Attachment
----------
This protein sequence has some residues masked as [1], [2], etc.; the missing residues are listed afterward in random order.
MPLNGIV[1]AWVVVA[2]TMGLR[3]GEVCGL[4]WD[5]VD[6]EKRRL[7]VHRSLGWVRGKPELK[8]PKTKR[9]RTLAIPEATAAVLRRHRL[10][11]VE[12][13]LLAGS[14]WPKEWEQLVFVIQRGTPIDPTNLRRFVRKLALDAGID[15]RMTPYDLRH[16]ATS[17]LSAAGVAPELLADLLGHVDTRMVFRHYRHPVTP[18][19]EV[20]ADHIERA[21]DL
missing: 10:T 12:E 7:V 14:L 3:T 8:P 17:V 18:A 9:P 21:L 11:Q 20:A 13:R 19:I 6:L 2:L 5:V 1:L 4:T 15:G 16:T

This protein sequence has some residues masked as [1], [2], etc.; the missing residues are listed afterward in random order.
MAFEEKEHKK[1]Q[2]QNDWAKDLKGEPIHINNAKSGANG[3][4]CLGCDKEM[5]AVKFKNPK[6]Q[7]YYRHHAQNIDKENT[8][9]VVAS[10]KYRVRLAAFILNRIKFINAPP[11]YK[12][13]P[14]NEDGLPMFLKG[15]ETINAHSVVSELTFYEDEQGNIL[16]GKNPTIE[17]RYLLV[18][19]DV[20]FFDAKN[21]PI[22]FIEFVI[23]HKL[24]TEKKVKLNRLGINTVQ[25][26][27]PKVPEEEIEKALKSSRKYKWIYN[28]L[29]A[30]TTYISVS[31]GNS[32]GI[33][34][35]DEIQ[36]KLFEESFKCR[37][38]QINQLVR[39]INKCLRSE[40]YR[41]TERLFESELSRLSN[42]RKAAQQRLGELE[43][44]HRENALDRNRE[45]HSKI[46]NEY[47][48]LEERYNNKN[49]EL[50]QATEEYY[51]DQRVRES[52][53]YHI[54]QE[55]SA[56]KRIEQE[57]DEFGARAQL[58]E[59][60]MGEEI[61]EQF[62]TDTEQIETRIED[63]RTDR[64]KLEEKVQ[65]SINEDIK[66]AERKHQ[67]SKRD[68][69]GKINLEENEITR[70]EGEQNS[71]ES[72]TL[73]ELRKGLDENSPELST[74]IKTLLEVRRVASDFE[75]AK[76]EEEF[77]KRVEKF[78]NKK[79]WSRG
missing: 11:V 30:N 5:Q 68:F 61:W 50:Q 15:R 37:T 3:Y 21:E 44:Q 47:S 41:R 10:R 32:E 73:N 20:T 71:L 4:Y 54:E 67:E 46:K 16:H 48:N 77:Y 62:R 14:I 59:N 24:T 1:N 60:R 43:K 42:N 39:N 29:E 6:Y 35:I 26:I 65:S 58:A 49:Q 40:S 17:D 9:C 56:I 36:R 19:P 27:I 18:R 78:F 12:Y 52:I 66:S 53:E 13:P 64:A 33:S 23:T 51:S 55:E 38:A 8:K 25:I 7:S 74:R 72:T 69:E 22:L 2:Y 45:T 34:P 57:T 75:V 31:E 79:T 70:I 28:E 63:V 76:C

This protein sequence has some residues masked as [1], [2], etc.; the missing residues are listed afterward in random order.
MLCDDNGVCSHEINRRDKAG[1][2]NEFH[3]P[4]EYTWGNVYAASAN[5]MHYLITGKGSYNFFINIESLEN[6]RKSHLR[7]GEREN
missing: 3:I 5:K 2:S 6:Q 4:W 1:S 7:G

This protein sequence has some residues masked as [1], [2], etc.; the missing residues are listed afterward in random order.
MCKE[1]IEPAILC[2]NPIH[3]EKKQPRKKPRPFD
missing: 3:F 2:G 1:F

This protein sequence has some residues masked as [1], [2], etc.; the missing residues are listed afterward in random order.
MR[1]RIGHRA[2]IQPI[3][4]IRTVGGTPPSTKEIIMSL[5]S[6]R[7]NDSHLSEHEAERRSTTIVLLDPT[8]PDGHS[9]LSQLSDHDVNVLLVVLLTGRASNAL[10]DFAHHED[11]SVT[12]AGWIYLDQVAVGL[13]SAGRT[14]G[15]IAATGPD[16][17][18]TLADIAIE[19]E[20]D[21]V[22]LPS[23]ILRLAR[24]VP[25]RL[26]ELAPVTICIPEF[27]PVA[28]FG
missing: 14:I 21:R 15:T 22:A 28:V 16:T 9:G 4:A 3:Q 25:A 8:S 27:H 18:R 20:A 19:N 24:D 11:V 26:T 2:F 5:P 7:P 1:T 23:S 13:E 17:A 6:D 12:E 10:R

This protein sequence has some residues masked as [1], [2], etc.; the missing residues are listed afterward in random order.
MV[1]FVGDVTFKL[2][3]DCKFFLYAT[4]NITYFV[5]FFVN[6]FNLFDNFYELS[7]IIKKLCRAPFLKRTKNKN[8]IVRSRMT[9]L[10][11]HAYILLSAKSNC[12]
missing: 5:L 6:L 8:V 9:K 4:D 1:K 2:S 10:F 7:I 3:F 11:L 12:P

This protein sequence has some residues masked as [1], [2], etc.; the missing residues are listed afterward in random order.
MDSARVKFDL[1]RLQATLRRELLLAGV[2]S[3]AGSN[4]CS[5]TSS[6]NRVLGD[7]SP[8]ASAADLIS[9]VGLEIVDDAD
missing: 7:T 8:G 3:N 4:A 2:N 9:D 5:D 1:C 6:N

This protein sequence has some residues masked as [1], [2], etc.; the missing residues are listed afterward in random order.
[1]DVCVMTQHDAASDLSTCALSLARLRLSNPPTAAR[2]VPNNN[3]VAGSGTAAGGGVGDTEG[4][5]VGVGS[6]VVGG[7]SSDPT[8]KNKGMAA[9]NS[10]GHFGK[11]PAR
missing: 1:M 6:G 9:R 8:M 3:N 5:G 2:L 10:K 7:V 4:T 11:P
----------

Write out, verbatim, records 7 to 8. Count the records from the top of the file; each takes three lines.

This protein sequence has some residues masked as [1], [2], etc.; the missing residues are listed afterward in random order.
MDSARVKFDL[1]RLQATLRRELLLAGV[2]S[3]AGSN[4]CS[5]TSS[6]NRVLGD[7]SP[8]ASAADLIS[9]VGLEIVDDAD
missing: 7:T 8:G 3:N 4:A 2:N 9:D 5:D 1:C 6:N

This protein sequence has some residues masked as [1], [2], etc.; the missing residues are listed afterward in random order.
[1]DVCVMTQHDAASDLSTCALSLARLRLSNPPTAAR[2]VPNNN[3]VAGSGTAAGGGVGDTEG[4][5]VGVGS[6]VVGG[7]SSDPT[8]KNKGMAA[9]NS[10]GHFGK[11]PAR
missing: 1:M 6:G 9:R 8:M 3:N 5:G 2:L 10:K 7:V 4:T 11:P